You explore the data and its data types, along with the summary of all the numerical columns using commands like

```
bikes.shape
# (730,16)
bikes.info()
bikes.describe()
```

**Finally**, plot the target data

Here the target column that you are trying to predict is the count of bikes on any specific day that will be hired. So you can plot the target data against the dates and here's what you see

```
# Just viewing the general trend by Time
plt.figure(figsize = [25,5])
plt.plot(bikes['dteday'], bikes['cnt'])
plt.show()
```

There is a need to understand the data through the descriptions in the data dictionary that is provided at the end of this post in the __Appendix__

Once we have a preliminary understanding we go for Data Cleansing

**Data Cleansing**

What does data cleansing involve? Why is it necessary? No machine learning can help if the data is unclean. Garbage-in garbage-out is what you get in any model. There are also times when the model will just fail to execute if you have missing data or null values. There are other times that the whole model can become useless because of outliers completely affecting the learning process in the model.

Hence this is a very important step in any model development.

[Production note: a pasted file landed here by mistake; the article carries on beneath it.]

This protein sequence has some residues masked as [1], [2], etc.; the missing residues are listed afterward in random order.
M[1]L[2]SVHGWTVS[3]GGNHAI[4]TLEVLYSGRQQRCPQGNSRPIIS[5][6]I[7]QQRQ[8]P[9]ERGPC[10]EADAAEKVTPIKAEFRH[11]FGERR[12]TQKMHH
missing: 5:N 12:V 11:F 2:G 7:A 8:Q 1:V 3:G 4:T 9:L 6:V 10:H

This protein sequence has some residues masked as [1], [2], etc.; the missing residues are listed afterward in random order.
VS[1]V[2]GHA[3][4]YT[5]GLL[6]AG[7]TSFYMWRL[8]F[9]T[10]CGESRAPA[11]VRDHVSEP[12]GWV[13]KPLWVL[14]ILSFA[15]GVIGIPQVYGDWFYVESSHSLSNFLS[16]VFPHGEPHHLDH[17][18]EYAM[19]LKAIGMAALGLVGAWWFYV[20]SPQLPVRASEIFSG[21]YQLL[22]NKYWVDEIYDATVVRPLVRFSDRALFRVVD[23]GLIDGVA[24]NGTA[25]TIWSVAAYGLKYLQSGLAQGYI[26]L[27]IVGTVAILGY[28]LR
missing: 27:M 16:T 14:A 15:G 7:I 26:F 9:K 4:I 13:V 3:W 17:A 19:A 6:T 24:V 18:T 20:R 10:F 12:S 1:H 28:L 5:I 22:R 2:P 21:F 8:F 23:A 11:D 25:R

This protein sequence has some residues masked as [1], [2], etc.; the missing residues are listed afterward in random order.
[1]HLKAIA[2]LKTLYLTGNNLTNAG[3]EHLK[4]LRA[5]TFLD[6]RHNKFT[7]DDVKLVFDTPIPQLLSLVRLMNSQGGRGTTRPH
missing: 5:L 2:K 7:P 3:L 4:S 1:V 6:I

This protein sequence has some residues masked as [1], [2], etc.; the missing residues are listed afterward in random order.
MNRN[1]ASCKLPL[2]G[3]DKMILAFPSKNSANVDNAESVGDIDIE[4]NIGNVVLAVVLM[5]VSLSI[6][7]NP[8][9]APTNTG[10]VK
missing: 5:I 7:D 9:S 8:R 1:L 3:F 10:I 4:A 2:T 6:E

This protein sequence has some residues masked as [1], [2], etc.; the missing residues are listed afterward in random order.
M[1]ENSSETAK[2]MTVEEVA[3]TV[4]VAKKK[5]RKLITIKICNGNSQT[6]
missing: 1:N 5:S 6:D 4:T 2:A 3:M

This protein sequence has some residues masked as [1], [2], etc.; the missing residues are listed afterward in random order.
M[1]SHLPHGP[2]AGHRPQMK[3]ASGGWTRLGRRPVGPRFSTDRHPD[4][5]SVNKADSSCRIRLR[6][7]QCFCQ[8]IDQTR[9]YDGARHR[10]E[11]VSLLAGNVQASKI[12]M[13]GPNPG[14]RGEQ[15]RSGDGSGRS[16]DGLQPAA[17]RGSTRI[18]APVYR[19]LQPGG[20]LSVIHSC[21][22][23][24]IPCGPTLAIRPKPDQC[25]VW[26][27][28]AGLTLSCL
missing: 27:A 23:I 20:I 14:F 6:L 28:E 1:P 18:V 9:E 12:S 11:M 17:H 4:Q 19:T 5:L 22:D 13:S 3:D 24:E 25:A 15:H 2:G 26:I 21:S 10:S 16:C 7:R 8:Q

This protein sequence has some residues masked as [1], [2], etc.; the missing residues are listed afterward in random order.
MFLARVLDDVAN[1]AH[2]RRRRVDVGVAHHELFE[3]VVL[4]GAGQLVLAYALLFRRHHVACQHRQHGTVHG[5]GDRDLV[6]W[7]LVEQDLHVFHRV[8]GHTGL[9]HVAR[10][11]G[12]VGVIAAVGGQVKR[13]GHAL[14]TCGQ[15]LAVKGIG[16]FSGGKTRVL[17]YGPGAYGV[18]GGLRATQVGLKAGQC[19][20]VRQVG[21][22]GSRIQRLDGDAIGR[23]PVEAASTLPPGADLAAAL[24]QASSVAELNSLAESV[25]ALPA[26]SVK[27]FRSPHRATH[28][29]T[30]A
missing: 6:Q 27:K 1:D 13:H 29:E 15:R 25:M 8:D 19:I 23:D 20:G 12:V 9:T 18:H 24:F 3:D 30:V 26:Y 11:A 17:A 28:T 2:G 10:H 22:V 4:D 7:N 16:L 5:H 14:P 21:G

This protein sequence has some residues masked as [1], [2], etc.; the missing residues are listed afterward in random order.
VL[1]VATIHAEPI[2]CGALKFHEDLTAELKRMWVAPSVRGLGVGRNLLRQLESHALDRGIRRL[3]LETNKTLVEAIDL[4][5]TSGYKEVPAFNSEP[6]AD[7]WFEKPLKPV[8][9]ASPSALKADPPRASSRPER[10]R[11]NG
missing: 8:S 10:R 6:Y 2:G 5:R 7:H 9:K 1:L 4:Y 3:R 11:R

What does data cleaning involve? Some of the common steps are:

Drop unnecessary data

Inspect for null values and take corrective measures

Transform categorical variables

Check for Outliers and take corrective measures again

### Drop unnecessary data

Not all data that we have, influence the target variable always. We have to figure out which of the variables have no relation, based on domain knowledge and remove those unnecessary variables.

In fact, we will see later that even those variables that have very little influence on the target would better be removed. We would ideally want the most significant variables so that we get actionable insights from the model.

There might be other use-cases where we do not want actionable insights but we would prefer highly accurate predictions and in such cases, we deal with unnecessary data differently and probably more liberally.

In this case, we drop the columns 'instant' and 'dteday' as the 'instant' variable is just an index to rows. Also, we are not doing a time series analysis here and hence do not need to use date.